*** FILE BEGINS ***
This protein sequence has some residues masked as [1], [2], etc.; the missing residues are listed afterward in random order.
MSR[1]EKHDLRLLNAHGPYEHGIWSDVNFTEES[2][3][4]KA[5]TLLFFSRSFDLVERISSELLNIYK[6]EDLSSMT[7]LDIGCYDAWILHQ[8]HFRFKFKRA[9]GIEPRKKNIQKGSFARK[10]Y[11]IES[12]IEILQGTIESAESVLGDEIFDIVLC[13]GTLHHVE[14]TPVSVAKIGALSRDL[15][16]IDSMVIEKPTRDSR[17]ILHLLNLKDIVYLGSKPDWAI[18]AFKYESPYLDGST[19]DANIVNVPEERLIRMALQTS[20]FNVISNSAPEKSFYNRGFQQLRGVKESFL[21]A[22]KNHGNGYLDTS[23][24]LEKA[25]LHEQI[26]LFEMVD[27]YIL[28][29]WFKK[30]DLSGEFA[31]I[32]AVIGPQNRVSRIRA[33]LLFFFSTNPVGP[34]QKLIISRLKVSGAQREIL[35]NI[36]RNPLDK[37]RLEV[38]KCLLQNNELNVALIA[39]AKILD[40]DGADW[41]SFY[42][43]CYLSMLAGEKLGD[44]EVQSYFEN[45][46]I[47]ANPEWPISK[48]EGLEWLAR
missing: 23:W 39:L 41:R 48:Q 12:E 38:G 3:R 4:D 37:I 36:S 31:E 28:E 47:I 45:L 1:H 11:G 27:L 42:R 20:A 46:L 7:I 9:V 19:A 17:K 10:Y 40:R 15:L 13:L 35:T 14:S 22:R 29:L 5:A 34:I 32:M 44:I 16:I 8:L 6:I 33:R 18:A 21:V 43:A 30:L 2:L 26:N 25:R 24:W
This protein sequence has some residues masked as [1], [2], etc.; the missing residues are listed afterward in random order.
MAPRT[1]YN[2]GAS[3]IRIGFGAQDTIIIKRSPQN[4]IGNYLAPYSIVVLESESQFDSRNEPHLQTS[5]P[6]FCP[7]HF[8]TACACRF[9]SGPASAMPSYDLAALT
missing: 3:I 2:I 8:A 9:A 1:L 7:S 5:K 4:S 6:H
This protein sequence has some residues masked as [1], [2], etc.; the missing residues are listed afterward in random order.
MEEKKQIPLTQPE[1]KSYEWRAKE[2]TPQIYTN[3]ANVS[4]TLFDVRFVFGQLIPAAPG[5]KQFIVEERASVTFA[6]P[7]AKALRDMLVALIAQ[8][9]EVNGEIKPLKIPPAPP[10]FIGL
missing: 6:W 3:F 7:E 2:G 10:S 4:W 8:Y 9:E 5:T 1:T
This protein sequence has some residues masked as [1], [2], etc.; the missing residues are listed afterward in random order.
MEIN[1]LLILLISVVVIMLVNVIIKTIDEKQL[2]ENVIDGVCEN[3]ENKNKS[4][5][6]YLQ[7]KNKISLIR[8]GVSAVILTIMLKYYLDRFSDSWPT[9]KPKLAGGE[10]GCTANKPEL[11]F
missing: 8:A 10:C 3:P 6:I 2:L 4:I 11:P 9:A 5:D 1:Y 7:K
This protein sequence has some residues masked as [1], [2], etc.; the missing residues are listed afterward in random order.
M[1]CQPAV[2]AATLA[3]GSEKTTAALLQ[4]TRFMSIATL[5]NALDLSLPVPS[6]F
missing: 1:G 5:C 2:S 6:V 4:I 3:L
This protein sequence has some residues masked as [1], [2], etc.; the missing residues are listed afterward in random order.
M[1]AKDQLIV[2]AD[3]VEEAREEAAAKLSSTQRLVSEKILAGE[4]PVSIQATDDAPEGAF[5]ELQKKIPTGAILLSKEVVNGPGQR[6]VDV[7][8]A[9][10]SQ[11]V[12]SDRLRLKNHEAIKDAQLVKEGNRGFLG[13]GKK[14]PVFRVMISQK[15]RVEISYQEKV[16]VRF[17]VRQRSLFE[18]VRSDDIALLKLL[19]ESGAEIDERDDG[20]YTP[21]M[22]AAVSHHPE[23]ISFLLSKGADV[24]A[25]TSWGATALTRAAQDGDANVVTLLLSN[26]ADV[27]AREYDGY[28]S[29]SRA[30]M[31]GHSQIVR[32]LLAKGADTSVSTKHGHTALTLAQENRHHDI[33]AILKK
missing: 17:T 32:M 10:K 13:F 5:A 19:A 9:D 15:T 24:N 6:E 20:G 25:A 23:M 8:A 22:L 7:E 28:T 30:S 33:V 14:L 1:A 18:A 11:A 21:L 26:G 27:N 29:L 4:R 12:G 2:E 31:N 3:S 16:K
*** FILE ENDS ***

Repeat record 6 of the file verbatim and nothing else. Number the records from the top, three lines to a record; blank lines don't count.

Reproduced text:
This protein sequence has some residues masked as [1], [2], etc.; the missing residues are listed afterward in random order.
M[1]AKDQLIV[2]AD[3]VEEAREEAAAKLSSTQRLVSEKILAGE[4]PVSIQATDDAPEGAF[5]ELQKKIPTGAILLSKEVVNGPGQR[6]VDV[7][8]A[9][10]SQ[11]V[12]SDRLRLKNHEAIKDAQLVKEGNRGFLG[13]GKK[14]PVFRVMISQK[15]RVEISYQEKV[16]VRF[17]VRQRSLFE[18]VRSDDIALLKLL[19]ESGAEIDERDDG[20]YTP[21]M[22]AAVSHHPE[23]ISFLLSKGADV[24]A[25]TSWGATALTRAAQDGDANVVTLLLSN[26]ADV[27]AREYDGY[28]S[29]SRA[30]M[31]GHSQIVR[32]LLAKGADTSVSTKHGHTALTLAQENRHHDI[33]AILKK
missing: 17:T 32:M 10:K 13:F 5:A 19:A 9:D 15:T 24:N 6:E 20:G 25:A 23:M 8:A 22:L 7:E 28:T 30:S 33:V 14:L 1:A 18:A 11:A 21:L 26:G 27:N 29:L 4:R 12:G 2:E 31:N 3:S 16:K